In an effort to showcase the diversity of our region, highlight the Port of Portland’s commitment to equity, and also take a fresh approach to art in the airport, a spirited large-scale hand-painted mural titled A Place Called Home was created in partnership with Portland Street Art Alliance and two local Portland artists: Alex Chiu and Jeremy Nichols. This impressive new mural is now on view pre-security in the North Pedestrian Tunnel via the Parking Garage to and from Baggage Claim within Portland International Airport.
Throughout the design process, Alex and Jeremy consulted with Port employees as well as representatives from the Native American Youth and Family Center, Immigrant & Refugee Community Organization, Asian Pacific American Network of Oregon, Black United Fund, Urban League of Portland and Latino Network, as well as members of our PDX Airport Community Advisory Committee.
It is our sincere hope that travelers and residents alike see this work as a celebration of community, inclusion and the wondrous sense of home we feel at PDX. Please enjoy the online interactive mural by visiting this link: A Place Called Home
Summers in the Portland area are filled with a variety of community-oriented, family-friendly events. Foresighted city leaders started the Rose Festival during the first decade of the 20th century to put Portland on the map and brand it the ‘summer capital of the world.’ Little did they know that more than a hundred summers later, the festival would feature three popular parades, a three-weekend urban fair packed with great entertainment and food, and an iconic Court made up of local high school women like Rose Queen Mya Brazile making goodwill visits around the state. Learn more at rosefestival.org.
Ed Edmo is an acclaimed Shoshone-Bannock poet, playwright, performer, traditional storyteller, tour guide and lecturer on Northwest tribal culture. Ed served as a consultant to the Smithsonian Museum of the American Indian and his many adaptations of Native American legends from the mid-Columbia River region have been incorporated into cultural performances that bring the stories and their lessons to a broad audience of all ages. Learn more at ededmo.tripod.com.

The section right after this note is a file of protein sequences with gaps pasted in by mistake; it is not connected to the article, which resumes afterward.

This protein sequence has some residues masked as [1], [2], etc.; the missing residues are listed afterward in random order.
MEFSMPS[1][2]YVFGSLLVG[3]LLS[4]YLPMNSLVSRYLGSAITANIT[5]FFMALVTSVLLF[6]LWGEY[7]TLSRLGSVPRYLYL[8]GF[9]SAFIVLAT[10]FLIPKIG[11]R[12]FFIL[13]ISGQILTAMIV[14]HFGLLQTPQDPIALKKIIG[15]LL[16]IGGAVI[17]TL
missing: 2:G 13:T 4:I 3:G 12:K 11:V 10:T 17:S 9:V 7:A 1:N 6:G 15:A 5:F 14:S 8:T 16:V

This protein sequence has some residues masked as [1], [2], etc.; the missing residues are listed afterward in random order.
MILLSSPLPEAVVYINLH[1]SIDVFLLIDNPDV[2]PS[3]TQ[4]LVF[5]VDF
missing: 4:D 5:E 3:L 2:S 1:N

The Waterfront Blues Festival is the largest celebration of blues, soul, funk and rhythm & blues west of the Mississippi and takes place over the long Fourth of July weekend at Tom McCall Waterfront Park. The festival began back in 1987 as the Rose City Blues Festival and featured a performance by the local Norman Sylvester Blues Band. Today, the event has four stages filled with amazing performances and is recognized as one of the world’s premier blues festivals. Learn more at waterfrontbluesfest.com.
Part of my role as a muralist is to engage with each community in order to reflect what it wants to see and how it wants to be seen. After processing feedback from cultural organizations, community leaders and Port of Portland employees, I had the privilege to paint the diverse faces of Portland and the Pacific Northwest. Although it would be impossible for me to include all of the communities represented in our region, I feel the mural highlights important aspects of our local culture and daily life, and truly reflects a sense of home.
My parents are both Chinese immigrants from Hong Kong, and I always felt stuck between two very different worlds – balancing my Chinese identity with my American identity. My younger self pushed back against my Chinese cultural heritage because I felt it made me different from my friends. Lately, I’ve been trying to reclaim my cultural identity and define my experience as a second generation Asian American. My face will always communicate my Chinese descent, even though I was born in the United States. It is hard not to feel like a foreigner as I go through life.
My art is about redefining what being American means through cultural representation. I want to explore American culture through its differences, and I’m interested in understanding and depicting racial diversity, cultural histories and different cultural practices in the United States. I would like for people to relinquish their fear of the “other.” My art is about breaking barriers.
As an artist living in Oregon, the outdoors is a huge part of my life and strongly influences my work. We are always surrounded by gorgeous nature, no matter where you find yourself. I felt it was very important to highlight our native species and natural landmarks in the mural, as we all need to understand that our natural lands are beautiful and precious. I hope this mural will provide a subtle reminder to residents and visitors alike to appreciate and respect Oregon’s natural beauty.
As a child, I traveled regularly between upstate New York and Tokyo – my birthplace and my family’s home country – all the while growing up in the suburbs of Ohio. I grew up visually, socially and culturally fascinated and influenced by these different environments. However, the contrasting cultural atmospheres confused me as a child. It led me to not have a firm understanding as to where I belonged; and even more so, not knowing where to really call “home.” To this day, I internally battle as to where my actual home truly is.
I try to reflect on this feeling of displacement by taking an “outsider looking in” approach to my artwork. By combining elements of design and nature, I attempt to depict the relationship, energy and juxtaposition between nature and culture. I try to present the viewer with a sense of how I feel and see the world around me.